New-Model Proxy Wars
After a relative lull following the end of the Cold War, violent conflicts have proliferated around the world since the turn of the century, and they generally proven to be more protracted than in the past. Among the biggest factors behind this disturbing trend is the rise of interventionist "middle powers."
BRUSSELS – On April 15, a standoff between the Sudanese armed forces and a rival paramilitary outfit erupted into what now looks like all-out civil war. As we write, in mid-May, fighting is tearing apart the capital, Khartoum, and millions are caught in the crossfire, trapped in their homes, and struggling to secure food, drinking water, and other essentials. Those who can are leaving the country. Neither the army nor its paramilitary foe looks likely to prevail – at least not without a protracted struggle and tremendous death and destruction.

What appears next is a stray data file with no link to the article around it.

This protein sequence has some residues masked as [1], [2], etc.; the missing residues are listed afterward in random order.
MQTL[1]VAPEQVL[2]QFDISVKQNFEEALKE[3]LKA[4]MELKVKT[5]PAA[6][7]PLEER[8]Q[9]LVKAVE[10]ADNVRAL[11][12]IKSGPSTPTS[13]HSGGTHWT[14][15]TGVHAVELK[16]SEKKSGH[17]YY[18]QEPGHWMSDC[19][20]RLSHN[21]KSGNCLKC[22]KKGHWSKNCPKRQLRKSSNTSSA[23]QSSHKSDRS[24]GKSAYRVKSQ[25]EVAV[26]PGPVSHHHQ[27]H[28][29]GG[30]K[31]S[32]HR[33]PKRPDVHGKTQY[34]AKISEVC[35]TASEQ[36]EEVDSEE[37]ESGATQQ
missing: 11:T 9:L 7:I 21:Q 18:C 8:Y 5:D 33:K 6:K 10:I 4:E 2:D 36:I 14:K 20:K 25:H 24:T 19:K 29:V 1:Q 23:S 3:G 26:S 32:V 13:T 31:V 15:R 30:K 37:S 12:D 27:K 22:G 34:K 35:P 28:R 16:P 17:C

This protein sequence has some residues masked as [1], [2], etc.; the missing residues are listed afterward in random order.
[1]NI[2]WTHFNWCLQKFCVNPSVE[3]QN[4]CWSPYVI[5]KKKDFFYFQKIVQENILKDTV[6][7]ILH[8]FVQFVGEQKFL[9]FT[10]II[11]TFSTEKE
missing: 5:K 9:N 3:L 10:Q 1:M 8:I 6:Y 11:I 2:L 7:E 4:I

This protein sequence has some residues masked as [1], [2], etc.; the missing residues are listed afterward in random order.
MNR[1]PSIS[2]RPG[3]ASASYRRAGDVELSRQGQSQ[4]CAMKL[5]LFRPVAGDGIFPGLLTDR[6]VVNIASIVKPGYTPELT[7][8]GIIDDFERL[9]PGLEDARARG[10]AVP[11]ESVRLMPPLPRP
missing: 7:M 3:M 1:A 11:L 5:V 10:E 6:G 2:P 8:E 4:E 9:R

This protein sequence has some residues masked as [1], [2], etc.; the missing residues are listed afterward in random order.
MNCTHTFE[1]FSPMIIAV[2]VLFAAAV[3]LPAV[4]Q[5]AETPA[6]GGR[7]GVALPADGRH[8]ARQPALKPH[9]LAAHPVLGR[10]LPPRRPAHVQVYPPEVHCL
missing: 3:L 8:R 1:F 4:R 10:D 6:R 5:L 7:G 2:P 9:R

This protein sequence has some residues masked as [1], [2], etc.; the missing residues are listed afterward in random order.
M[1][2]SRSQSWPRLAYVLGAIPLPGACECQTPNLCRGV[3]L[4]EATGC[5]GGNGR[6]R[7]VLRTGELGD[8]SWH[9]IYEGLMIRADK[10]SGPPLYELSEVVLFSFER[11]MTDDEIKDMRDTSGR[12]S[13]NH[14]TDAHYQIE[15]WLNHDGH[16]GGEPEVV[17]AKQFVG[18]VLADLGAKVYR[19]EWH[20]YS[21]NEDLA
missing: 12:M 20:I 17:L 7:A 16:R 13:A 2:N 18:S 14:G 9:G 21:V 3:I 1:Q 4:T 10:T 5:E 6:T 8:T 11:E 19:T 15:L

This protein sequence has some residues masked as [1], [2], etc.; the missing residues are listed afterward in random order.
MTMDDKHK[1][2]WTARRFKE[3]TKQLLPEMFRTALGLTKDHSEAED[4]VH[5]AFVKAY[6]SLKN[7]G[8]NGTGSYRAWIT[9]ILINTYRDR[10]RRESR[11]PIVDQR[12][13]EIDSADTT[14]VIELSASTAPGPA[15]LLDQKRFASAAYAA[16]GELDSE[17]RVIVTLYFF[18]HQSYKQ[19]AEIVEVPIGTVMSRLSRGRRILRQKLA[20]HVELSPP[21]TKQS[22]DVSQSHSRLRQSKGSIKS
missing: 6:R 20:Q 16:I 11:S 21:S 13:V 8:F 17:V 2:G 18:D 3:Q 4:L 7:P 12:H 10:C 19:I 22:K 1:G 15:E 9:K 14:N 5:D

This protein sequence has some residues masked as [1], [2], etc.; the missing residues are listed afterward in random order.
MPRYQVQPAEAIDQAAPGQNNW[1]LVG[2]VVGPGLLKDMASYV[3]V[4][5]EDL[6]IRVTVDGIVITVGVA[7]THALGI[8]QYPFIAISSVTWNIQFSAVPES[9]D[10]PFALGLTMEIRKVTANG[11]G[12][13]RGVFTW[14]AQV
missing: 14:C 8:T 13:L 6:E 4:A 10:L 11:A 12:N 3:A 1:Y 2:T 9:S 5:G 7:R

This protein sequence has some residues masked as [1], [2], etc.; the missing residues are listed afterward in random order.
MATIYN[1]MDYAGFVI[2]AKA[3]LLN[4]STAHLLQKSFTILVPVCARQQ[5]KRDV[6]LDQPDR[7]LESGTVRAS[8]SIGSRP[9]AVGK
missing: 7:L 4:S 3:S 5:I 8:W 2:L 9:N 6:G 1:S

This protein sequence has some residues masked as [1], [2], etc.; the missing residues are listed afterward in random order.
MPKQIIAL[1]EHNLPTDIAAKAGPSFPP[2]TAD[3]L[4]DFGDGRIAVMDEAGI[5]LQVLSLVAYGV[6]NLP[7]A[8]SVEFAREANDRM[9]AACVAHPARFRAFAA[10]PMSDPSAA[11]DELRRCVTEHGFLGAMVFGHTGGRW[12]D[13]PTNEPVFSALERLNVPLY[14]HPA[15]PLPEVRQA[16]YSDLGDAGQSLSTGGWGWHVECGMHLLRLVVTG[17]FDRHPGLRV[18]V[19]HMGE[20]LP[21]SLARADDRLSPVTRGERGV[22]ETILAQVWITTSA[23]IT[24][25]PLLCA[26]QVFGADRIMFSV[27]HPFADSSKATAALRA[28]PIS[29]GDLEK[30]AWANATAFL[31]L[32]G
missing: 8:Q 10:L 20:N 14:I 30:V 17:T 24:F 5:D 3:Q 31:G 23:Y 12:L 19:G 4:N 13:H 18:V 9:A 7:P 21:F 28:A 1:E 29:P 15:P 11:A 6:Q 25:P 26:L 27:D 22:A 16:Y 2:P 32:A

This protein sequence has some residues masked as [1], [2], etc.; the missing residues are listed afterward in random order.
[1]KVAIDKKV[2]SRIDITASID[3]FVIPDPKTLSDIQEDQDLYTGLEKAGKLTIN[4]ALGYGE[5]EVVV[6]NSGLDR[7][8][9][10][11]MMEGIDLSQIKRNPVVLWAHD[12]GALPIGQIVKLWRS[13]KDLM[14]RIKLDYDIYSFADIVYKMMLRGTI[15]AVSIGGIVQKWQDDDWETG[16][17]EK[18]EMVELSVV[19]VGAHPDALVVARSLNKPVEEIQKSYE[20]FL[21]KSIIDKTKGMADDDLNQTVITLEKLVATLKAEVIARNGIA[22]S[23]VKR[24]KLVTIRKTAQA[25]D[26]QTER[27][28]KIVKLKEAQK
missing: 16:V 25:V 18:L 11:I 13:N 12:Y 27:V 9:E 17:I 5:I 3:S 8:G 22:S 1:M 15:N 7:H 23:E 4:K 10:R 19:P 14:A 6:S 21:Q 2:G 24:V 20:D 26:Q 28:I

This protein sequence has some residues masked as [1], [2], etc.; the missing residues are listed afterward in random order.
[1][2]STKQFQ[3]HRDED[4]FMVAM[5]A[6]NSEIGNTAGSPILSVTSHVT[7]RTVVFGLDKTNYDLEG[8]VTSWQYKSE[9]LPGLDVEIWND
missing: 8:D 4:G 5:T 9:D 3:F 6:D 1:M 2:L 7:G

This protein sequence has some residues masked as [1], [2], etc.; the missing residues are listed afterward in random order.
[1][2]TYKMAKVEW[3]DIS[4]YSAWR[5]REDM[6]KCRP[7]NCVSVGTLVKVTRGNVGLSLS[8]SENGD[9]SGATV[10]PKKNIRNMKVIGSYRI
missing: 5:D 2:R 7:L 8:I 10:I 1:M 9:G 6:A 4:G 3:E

The fighting is rooted in Sudan’s struggles to shake off decades of authoritarian rule. While an inspiring countrywide protest movement prompted the ouster of then-President Omar al-Bashir in 2019, his political legacy, particularly his brutal wars on Sudan’s periphery, haunted the revolution from the start.
One protagonist of today’s conflict is Mohamed “Hemedti” Hamdan Dagalo, a warlord from Darfur who was part of Bashir’s genocidal campaign against rebels in that region. Bashir then refashioned Hemedti’s paramilitaries as the Rapid Support Forces (RSF) and empowered them as a hedge against an army takeover. The other belligerent, General Abdel Fattah al-Burhan, is a military man deeply suspicious of civilian rule who was also implicated in the Darfur wars.
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